For Wieland, the ease of the process encouraged the students to go through with the proposal.

“It was a simpler process than you would think,” Wieland said. “It really just takes students asking.”

Wieland also felt that the proposal was something that needed to be student-led.

“I thought it was important that it came from the students,” Wieland said. “I’m [just] there to guide them.”

Harwood is glad that students are being active in board policy.

“We encourage [student policy change proposals] because the policies we have are meant to be there for students, staff and families,” said Harwood. “It shows this is not just something that we are doing because we have to, but because it really makes a difference.”

Wieland was happy with Harwood’s help through the process.

“Mr. Harwood actually came and met with the GSA, … [and] talked to them a little bit about what they wanted to achieve, and … what would need to happen,” Wieland said. “It was through the help of the superintendent … [that] it ended up on the Board agenda.”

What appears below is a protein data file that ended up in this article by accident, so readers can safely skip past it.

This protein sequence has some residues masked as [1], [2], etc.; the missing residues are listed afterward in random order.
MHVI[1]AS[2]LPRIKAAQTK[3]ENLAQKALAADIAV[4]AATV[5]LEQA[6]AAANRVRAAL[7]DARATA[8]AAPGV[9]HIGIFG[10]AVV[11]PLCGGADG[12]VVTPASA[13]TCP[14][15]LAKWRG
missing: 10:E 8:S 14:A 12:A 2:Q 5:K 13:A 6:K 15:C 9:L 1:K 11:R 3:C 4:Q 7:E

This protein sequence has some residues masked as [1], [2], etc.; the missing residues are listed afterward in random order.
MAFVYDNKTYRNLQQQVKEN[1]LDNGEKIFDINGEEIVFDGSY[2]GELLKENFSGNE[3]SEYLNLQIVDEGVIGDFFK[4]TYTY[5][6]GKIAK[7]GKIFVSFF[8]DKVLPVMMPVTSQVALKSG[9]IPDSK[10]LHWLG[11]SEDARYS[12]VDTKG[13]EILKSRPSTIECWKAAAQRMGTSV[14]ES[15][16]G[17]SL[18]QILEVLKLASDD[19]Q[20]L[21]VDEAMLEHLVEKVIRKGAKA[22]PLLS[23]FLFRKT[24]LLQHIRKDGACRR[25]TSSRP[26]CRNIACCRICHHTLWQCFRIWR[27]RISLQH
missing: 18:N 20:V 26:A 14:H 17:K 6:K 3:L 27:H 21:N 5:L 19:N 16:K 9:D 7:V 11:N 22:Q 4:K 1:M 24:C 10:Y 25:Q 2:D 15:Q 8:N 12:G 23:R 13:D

While most board members supported the policy, board member Mitch Powers felt the policy wasn’t defined enough to pass.

“I think though when you start looking at the worst case scenario and the unintended consequences … I get concerned about some of the realities of the situation,” Powers said. “For the most part, I am really concerned that there is no act of law … that defines what discrimination means in these particular cases.”

Powers was also concerned about the Kansas Associations of School Board’s recommendation to not add additional protected classes to the the nondiscrimination policy because it could open the district up to more lawsuits.